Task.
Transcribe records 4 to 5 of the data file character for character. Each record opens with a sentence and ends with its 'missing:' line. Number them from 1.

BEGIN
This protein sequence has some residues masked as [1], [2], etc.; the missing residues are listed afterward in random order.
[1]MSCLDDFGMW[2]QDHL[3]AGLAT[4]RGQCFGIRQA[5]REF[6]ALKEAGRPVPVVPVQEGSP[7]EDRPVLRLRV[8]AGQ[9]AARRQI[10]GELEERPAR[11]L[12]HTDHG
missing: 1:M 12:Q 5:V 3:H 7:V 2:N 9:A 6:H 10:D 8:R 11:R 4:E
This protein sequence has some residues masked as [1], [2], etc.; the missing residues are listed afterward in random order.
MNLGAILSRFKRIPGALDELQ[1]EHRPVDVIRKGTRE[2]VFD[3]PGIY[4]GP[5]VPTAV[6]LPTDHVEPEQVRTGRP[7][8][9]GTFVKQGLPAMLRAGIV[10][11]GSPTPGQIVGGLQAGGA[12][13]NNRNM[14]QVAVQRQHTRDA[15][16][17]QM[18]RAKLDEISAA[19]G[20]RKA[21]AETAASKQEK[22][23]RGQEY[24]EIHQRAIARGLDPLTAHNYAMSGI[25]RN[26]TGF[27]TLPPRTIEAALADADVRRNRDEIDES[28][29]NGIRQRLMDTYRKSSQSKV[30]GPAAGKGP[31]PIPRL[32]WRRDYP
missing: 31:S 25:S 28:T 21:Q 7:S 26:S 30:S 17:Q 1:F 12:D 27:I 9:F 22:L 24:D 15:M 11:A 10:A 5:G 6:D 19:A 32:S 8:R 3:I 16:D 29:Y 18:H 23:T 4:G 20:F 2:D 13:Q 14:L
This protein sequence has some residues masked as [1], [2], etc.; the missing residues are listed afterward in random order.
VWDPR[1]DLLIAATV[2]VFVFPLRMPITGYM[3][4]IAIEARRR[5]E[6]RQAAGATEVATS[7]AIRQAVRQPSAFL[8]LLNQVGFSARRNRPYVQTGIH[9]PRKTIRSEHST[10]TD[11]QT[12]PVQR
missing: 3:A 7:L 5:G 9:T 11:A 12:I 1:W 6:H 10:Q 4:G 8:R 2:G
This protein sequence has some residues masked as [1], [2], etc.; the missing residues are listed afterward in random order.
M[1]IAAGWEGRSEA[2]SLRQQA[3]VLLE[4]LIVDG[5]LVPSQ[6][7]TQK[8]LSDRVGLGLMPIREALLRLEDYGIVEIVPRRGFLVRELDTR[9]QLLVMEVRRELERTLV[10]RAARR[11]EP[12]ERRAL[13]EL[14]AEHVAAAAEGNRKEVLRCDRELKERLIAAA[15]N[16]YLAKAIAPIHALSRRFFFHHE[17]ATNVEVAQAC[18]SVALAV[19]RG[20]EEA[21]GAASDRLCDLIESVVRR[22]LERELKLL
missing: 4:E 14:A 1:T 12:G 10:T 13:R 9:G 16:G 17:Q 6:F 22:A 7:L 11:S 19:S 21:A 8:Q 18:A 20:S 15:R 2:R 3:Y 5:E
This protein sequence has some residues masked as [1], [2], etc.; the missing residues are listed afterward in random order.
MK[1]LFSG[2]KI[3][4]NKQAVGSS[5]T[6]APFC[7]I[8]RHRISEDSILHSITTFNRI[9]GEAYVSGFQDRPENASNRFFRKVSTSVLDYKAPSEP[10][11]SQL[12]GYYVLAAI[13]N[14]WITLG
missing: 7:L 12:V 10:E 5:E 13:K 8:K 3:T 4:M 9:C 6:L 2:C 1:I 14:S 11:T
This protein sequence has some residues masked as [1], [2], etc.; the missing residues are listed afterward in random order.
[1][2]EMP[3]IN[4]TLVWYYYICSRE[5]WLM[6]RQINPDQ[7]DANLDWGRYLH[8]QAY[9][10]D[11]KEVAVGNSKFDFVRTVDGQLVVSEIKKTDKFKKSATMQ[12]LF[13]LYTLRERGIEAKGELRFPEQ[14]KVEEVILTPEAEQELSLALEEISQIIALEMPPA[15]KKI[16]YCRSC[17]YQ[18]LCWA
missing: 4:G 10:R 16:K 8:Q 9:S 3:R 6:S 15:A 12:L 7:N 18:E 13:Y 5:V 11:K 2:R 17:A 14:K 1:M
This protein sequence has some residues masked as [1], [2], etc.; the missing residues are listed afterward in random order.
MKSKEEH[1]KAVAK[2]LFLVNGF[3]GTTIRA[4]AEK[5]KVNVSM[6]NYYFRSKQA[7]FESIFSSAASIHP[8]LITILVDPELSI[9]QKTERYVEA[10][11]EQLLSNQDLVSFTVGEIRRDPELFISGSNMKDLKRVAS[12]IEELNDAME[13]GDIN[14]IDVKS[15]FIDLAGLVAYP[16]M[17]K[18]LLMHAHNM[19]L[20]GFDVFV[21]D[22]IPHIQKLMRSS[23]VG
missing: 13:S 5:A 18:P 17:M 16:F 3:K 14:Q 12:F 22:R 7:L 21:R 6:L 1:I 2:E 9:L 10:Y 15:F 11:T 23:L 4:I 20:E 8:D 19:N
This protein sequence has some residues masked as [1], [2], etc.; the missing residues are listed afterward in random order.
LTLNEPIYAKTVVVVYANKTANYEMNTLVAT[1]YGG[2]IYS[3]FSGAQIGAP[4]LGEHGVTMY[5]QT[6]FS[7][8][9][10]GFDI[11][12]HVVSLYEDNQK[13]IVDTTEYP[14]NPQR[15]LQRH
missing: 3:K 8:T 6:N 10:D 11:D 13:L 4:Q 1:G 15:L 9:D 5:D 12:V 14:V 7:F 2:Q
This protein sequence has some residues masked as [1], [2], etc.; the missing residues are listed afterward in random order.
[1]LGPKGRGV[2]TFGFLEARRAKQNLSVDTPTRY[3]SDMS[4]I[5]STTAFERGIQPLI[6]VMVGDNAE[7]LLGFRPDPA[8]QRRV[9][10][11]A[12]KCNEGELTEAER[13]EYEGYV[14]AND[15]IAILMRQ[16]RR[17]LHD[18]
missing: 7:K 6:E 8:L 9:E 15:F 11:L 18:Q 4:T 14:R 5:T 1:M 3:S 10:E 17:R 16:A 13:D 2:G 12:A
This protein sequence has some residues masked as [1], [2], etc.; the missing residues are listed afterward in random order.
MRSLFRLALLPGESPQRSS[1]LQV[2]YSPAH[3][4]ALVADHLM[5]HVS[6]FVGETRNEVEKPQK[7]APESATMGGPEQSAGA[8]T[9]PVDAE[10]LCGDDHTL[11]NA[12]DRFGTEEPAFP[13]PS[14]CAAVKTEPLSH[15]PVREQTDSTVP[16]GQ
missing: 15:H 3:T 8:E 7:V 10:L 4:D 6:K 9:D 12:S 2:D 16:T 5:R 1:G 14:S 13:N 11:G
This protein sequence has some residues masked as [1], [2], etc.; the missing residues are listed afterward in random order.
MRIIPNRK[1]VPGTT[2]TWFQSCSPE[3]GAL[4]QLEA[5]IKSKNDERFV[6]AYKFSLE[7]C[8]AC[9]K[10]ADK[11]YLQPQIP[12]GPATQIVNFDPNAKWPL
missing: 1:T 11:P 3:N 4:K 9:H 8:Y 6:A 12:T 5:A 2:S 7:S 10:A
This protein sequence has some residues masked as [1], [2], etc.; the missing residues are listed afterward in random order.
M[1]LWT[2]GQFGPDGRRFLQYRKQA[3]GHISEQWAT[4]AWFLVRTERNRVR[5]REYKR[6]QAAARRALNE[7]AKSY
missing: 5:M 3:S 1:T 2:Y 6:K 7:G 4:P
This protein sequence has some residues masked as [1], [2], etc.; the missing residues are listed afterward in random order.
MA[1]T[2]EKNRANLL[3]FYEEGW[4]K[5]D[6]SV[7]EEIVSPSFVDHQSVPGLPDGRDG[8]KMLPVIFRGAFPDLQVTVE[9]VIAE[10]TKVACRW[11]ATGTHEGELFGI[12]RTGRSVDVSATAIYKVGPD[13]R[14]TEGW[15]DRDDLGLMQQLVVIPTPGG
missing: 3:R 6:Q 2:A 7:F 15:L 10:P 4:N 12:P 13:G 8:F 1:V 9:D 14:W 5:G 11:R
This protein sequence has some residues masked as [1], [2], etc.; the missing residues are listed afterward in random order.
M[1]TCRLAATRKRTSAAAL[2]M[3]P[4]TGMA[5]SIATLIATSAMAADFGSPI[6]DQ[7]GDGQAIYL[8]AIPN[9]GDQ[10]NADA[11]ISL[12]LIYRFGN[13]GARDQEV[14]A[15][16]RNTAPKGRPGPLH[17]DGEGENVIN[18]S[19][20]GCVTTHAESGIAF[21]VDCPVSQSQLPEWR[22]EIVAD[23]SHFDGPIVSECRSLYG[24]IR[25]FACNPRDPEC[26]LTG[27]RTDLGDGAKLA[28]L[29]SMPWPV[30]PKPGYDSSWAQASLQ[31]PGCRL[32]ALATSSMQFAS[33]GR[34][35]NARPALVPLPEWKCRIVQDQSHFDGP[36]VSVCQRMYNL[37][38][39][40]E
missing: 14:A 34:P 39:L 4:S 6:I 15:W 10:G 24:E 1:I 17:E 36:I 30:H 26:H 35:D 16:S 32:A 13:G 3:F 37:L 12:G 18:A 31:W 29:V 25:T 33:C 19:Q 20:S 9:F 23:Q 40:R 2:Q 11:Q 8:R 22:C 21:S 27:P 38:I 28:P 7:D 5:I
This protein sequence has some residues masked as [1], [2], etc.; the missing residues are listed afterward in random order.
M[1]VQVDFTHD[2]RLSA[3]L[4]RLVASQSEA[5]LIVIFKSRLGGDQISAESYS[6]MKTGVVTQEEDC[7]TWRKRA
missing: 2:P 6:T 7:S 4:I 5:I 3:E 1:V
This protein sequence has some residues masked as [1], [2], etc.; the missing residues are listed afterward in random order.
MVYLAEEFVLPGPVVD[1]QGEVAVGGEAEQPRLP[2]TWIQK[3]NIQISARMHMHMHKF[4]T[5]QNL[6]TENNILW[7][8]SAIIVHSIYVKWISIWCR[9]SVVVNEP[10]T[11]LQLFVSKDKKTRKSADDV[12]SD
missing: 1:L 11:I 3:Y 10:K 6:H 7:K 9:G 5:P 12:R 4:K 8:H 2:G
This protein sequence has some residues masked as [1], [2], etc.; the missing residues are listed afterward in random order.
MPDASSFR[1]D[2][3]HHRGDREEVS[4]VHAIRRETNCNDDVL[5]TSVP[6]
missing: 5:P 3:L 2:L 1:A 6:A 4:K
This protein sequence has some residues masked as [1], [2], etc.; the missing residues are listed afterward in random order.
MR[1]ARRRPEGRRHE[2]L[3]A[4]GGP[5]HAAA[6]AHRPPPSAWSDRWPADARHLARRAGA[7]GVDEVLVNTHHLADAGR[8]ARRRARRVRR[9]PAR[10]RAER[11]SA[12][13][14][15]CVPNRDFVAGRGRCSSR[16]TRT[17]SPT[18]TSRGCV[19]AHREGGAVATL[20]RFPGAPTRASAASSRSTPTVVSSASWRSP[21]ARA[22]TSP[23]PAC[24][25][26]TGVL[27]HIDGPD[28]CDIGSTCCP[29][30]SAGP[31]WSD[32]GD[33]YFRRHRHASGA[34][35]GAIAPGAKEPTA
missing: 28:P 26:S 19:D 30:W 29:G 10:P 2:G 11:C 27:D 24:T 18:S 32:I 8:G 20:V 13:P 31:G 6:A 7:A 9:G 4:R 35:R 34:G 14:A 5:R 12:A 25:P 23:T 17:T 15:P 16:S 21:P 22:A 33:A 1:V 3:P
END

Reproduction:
This protein sequence has some residues masked as [1], [2], etc.; the missing residues are listed afterward in random order.
M[1]IAAGWEGRSEA[2]SLRQQA[3]VLLE[4]LIVDG[5]LVPSQ[6][7]TQK[8]LSDRVGLGLMPIREALLRLEDYGIVEIVPRRGFLVRELDTR[9]QLLVMEVRRELERTLV[10]RAARR[11]EP[12]ERRAL[13]EL[14]AEHVAAAAEGNRKEVLRCDRELKERLIAAA[15]N[16]YLAKAIAPIHALSRRFFFHHE[17]ATNVEVAQAC[18]SVALAV[19]RG[20]EEA[21]GAASDRLCDLIESVVRR[22]LERELKLL
missing: 4:E 14:A 1:T 12:G 10:T 13:R 9:G 16:G 17:Q 6:F 22:A 7:L 11:S 19:S 21:A 8:Q 18:A 20:S 15:R 2:R 3:Y 5:E
This protein sequence has some residues masked as [1], [2], etc.; the missing residues are listed afterward in random order.
MK[1]LFSG[2]KI[3][4]NKQAVGSS[5]T[6]APFC[7]I[8]RHRISEDSILHSITTFNRI[9]GEAYVSGFQDRPENASNRFFRKVSTSVLDYKAPSEP[10][11]SQL[12]GYYVLAAI[13]N[14]WITLG
missing: 7:L 12:V 10:E 5:E 13:K 8:K 3:T 4:M 9:C 6:L 2:C 1:I 14:S 11:T